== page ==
Earlier this year, Inspira Medical Center Vineland introduced a new minimally invasive procedure to remove blood clots on an urgent basis: the catheter-directed thrombectomy. The effort to bring this lifesaving technology to the South Jersey community was spearheaded by interventional cardiologist Adam Levine, D.O., and the first catheter-directed thrombectomy procedure was performed this summer by interventional cardiologist Zahi Rafeq, M.D., in the cath lab at Inspira Medical Center Vineland.
“This procedure decreases the amount of clot in the pulmonary artery to reduce long-term effects, chronic pulmonary hypertension and right-sided heart failure,” says Dr. Levine. “The data also shows that this procedure helps in the short term, improving functional capacity in patients by getting people out of shock or hypoxia quickly without the side effect of intracranial bleeding from intravenous thrombolytic therapy.”
A catheter-directed thrombectomy isn’t right for every case. Identifying candidates for this procedure requires a collaboration between the critical care treatment team, the treating cardiologist and the interventional cardiology team. Patients must be stable enough to be moved to the cath lab, but the procedure should be used on an urgent basis—it’s not an elective surgery that can be scheduled in advance.
“We’ve seen almost immediate improvement in patients who have received this treatment,” says Dr. Rafeq. “Many patients are discharged within a day or two, which not only improves the patient experience but also allows for an efficient flow of patients through the hospital, ensuring timely and appropriate levels of care for all patients.” In addition, this procedure can help prevent long-term sequelae of conditions like pulmonary hypertension.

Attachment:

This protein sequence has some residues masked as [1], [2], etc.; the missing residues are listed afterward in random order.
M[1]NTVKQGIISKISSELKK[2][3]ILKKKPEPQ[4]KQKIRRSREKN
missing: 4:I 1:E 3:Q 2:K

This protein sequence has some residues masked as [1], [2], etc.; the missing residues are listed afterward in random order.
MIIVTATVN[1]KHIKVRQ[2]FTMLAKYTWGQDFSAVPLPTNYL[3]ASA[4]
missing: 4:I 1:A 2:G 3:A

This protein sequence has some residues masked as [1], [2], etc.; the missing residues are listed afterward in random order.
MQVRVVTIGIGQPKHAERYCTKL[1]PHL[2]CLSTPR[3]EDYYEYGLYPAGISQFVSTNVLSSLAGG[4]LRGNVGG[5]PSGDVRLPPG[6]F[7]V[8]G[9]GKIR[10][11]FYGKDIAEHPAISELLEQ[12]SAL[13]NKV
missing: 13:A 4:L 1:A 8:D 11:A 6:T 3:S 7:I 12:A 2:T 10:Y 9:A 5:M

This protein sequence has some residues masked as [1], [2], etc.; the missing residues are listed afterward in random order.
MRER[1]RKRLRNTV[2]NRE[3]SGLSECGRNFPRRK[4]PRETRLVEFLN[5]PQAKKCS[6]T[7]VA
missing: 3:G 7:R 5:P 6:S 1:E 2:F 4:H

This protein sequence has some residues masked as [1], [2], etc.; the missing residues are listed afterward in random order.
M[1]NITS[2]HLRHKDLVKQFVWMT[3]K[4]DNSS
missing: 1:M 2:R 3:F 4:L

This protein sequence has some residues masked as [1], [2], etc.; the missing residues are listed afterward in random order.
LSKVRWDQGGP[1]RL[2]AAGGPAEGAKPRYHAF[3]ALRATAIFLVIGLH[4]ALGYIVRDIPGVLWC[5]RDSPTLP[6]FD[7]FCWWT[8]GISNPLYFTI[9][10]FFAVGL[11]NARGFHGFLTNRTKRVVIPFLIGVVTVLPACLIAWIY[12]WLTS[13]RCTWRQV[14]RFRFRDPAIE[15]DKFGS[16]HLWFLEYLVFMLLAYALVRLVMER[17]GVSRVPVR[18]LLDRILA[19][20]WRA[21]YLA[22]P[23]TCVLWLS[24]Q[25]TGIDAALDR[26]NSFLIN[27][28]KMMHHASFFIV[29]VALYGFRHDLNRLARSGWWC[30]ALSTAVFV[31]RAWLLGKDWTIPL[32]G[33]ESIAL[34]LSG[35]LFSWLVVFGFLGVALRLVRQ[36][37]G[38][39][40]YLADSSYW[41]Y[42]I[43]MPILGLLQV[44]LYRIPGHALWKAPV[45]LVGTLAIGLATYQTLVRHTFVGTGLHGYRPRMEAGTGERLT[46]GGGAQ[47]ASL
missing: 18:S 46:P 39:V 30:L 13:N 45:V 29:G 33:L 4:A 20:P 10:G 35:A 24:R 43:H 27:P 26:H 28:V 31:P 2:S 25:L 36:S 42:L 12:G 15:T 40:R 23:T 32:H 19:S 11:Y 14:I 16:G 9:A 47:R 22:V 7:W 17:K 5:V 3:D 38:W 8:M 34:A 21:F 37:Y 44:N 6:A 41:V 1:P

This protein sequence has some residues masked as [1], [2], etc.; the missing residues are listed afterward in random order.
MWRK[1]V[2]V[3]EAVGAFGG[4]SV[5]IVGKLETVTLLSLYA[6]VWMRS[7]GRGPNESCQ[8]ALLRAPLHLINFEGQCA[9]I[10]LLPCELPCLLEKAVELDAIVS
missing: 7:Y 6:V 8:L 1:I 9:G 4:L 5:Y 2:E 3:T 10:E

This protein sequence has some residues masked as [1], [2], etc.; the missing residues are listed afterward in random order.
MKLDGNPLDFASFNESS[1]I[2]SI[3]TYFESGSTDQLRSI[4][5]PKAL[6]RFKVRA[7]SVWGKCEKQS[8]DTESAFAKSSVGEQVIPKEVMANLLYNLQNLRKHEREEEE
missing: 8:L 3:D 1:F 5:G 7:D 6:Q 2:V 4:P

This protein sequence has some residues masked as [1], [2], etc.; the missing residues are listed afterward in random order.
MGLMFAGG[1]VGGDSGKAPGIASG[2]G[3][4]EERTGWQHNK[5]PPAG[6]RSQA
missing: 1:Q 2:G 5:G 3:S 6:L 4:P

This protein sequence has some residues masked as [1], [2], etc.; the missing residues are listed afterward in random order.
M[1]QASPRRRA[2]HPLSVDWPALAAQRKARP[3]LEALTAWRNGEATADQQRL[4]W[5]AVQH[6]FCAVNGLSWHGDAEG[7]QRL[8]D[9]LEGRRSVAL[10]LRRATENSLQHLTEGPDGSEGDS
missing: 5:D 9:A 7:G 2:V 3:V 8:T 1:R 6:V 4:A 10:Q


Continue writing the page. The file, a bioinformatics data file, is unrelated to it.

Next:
As providers, it’s important to embrace new technology like catheter-directed procedures to safely and effectively prevent potential long-term comorbidities. “The standard therapy for pulmonary embolisms used to be intravenous thrombolytic therapy, which had potentially systemic side effects and a high risk for intracranial bleeding. And patients would stay in the ICU for multiple days,” says Dr. Levine. “Now, we can treat certain patients safely, quickly and more effectively without having to transfer them to another hospital for care.”
The cardiology team is embracing Inspira’s mission of improving access to care in the South Jersey community with procedures like this one. “Without the help of Dr. Levine and the other interventionalists, we would not have seen any of this come to life,” says Dr. Rafeq.
To learn more about this and other exciting procedures being done in the cath lab, contact Andrew Zinn, M.D., interventional cardiologist and director of the cath lab at Inspira Medical Center Vineland, at Andrew.Zinn@ihn.org.